Mattress brands like Casper and Tuft & Needle came out of the gate swinging around 2014. They were out for blood and had their cross-hairs focused on big brands like Sealy, Serta-Simmons, and Sleep-Number. They used social media and modern digital marketing techniques to create viral campaigns that burned one thing into consumer’s minds: we’re all paying too much for mattresses.
Their pitch revolved around the fact that buying a mattress in a store allowed consumers to fall prey to unnecessary markup. That’s no secret though, so why all the fuss? These brands were claiming that consumers were spending thousands of dollars more than necessary. All that markup was from transportation costs, warehousing, and home-delivery. After all, it’s not cheap to deliver something that’s 6-feet x 7-feet and weighs 200 pounds. It all came down to moving the mattresses, and these brands had a solution.
These brands designed their mattresses out of memory foam, separate microcoils, and other materials that could be squished, folded, rolled, and vacuum-packed into boxes that carries like UPS could deliver. Overnight, mattress prices were halved, buyers could order online, have the mattress delivered to their home (for free in most cases), and were even given crazy-long warranties to top it all off. These mattress brands killed it.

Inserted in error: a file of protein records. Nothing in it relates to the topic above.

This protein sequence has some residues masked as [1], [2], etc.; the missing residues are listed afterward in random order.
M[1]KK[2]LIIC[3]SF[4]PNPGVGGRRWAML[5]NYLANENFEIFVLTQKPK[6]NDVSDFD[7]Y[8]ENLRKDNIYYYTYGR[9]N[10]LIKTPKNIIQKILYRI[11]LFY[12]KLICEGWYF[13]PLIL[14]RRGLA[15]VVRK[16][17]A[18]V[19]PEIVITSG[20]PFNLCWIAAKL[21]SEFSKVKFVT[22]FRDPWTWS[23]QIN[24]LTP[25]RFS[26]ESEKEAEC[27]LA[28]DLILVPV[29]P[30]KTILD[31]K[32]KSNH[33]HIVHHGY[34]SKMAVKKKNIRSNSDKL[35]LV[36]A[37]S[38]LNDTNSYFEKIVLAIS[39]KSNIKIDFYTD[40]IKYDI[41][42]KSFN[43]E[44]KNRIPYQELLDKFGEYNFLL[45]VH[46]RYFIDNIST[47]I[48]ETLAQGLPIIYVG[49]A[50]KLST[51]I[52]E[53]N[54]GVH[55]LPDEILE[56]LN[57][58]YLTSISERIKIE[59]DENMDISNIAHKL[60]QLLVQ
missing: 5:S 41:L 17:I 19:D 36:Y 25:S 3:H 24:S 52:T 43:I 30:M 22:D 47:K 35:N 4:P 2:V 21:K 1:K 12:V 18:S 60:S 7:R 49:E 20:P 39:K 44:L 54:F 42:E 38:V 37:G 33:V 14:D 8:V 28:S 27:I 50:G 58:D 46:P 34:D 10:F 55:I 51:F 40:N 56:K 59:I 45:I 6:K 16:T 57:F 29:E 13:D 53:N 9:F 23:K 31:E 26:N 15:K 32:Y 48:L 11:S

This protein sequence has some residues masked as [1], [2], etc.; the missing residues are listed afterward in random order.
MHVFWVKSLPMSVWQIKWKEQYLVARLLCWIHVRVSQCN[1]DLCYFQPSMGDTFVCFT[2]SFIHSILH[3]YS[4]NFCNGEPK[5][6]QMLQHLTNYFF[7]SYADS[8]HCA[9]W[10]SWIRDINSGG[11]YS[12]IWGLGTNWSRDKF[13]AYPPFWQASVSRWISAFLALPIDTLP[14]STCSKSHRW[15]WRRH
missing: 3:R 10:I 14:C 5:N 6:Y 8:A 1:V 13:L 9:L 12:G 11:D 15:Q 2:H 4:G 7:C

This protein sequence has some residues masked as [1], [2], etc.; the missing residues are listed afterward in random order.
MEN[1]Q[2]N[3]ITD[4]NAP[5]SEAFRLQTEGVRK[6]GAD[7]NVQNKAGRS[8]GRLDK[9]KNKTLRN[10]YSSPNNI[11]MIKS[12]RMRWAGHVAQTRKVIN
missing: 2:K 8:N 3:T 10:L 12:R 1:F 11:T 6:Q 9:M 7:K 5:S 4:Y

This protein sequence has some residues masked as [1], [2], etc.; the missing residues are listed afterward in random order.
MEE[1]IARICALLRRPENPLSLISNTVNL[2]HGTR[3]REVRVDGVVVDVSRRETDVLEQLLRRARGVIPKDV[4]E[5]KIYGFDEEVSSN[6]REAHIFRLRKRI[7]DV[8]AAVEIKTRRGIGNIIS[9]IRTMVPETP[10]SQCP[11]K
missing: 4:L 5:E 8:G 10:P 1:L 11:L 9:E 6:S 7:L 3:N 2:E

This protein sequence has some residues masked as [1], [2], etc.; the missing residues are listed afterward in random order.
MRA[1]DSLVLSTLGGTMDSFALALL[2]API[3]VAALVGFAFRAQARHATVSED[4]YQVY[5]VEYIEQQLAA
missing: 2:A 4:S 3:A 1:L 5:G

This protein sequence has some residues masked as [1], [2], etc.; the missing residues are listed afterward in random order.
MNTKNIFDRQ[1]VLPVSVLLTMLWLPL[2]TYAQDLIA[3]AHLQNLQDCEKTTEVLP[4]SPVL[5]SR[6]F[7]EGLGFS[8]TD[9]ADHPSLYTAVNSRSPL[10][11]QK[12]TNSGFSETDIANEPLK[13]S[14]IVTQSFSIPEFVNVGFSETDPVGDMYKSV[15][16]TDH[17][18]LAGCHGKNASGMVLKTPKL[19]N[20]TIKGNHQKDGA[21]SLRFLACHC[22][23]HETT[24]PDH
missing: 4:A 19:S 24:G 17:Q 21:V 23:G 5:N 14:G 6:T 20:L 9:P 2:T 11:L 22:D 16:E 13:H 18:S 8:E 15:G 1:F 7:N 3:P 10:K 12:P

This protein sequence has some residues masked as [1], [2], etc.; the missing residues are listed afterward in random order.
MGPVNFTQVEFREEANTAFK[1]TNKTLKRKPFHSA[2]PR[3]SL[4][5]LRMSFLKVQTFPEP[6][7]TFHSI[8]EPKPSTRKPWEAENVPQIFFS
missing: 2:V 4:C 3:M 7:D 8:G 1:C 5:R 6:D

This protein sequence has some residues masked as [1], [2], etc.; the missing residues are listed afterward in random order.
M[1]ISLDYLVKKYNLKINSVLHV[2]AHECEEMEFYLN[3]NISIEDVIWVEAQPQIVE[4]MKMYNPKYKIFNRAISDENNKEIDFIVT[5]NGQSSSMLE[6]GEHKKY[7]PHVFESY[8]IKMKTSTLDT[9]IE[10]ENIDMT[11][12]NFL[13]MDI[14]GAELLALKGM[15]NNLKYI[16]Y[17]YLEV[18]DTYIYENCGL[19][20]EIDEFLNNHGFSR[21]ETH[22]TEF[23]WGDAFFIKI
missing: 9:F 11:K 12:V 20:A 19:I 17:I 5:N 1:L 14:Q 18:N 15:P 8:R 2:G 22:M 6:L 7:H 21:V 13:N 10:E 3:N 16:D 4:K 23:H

Using the above-mentioned consumer modeling, we can predict where the mattress market is moving. The early adopters were those that saw Casper as the innovative genius they were. The next wave were those that recognized their success, found value in newer competitors, and never looked back. After them, there was a similar wave of consumer interest which was backed by second generations of product designs, IPO’s being launched, and Venture Capitalists rushing to get in on the party.
We’re now several years into the late majority phase of brand interest (that is, new brands trying to get in on the action) and the public phase of market interest (that is, consumers rushing to replace their mattresses.) What this circumstance brings about is an abundance of mattress brands offering a silly amount of options to an ever-swelling group of interested consumers. We’re approaching mania status, though nothing can be said for sure other than that the Golden Days are likely behind us.
Applying Models to Your Business
All this type of data, concepts, and methods of analysis can be useful to businesses of all sizes. Knowing how to gauge which stages certain products or markets are currently in can help you spot a good investment opportunity—or know when to run.
When it comes to mattresses, we’ve recently seen the big brands like Serta-Simmons and Sealy launch their own spinoff brands, buy-up successful brands, and recycle the original practices of price markup that launched the “revolution” to begin with. These brands are going to be successful because they carry the weight of multinational marketing departments behind them. These companies already know how to sell a mattress. There’s not likely to be anymore Caspers pop up though.
When you see a new or revitalized market receiving widespread adoption from corporate interest you should ask yourself if the opportunity for small business entrance has already passed. In most cases, it has. There’s always a way to get a foot in the door but if the room is already overcrowded it might not be worth the effort. If you’re still staring at the drawing board and, all things being equal, spot this type of situation it’s probably best to move onto the next idea.